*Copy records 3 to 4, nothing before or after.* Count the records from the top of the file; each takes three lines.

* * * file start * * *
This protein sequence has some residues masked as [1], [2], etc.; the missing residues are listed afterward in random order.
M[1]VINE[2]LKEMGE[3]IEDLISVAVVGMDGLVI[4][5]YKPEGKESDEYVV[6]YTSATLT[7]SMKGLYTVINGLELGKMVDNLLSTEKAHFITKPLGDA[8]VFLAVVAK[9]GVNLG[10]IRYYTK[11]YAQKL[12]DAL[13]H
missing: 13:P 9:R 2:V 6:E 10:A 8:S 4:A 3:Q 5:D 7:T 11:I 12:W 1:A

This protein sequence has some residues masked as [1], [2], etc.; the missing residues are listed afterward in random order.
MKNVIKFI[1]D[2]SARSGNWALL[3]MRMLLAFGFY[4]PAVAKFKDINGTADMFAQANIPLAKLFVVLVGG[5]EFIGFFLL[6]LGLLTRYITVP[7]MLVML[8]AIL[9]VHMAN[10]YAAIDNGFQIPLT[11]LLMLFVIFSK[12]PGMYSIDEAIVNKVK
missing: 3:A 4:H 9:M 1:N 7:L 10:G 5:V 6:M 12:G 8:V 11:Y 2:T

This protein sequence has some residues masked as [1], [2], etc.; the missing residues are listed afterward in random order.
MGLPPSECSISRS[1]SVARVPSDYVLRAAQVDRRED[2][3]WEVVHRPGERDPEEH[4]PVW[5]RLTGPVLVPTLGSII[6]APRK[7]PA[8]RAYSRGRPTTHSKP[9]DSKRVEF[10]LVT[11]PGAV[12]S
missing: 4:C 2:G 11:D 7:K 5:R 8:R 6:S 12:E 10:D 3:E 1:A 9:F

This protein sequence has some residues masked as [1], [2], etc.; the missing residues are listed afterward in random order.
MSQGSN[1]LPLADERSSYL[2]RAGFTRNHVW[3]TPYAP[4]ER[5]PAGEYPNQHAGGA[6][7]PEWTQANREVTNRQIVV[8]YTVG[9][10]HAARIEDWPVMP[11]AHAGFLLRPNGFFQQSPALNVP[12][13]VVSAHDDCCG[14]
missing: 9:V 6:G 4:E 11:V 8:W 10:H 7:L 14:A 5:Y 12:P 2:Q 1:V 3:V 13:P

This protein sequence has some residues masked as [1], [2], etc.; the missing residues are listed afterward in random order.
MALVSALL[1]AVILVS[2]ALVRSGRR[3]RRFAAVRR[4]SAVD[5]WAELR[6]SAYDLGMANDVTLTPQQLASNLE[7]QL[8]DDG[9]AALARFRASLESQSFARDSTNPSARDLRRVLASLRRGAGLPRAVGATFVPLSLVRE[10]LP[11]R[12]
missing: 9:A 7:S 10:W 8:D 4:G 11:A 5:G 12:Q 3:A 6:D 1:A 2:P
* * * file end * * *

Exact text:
This protein sequence has some residues masked as [1], [2], etc.; the missing residues are listed afterward in random order.
MGLPPSECSISRS[1]SVARVPSDYVLRAAQVDRRED[2][3]WEVVHRPGERDPEEH[4]PVW[5]RLTGPVLVPTLGSII[6]APRK[7]PA[8]RAYSRGRPTTHSKP[9]DSKRVEF[10]LVT[11]PGAV[12]S
missing: 4:C 2:G 11:D 7:K 5:R 8:R 6:S 12:E 10:D 3:E 1:A 9:F

This protein sequence has some residues masked as [1], [2], etc.; the missing residues are listed afterward in random order.
MSQGSN[1]LPLADERSSYL[2]RAGFTRNHVW[3]TPYAP[4]ER[5]PAGEYPNQHAGGA[6][7]PEWTQANREVTNRQIVV[8]YTVG[9][10]HAARIEDWPVMP[11]AHAGFLLRPNGFFQQSPALNVP[12][13]VVSAHDDCCG[14]
missing: 9:V 6:G 4:E 11:V 8:W 10:H 7:L 14:A 5:Y 12:P 2:Q 1:V 3:V 13:P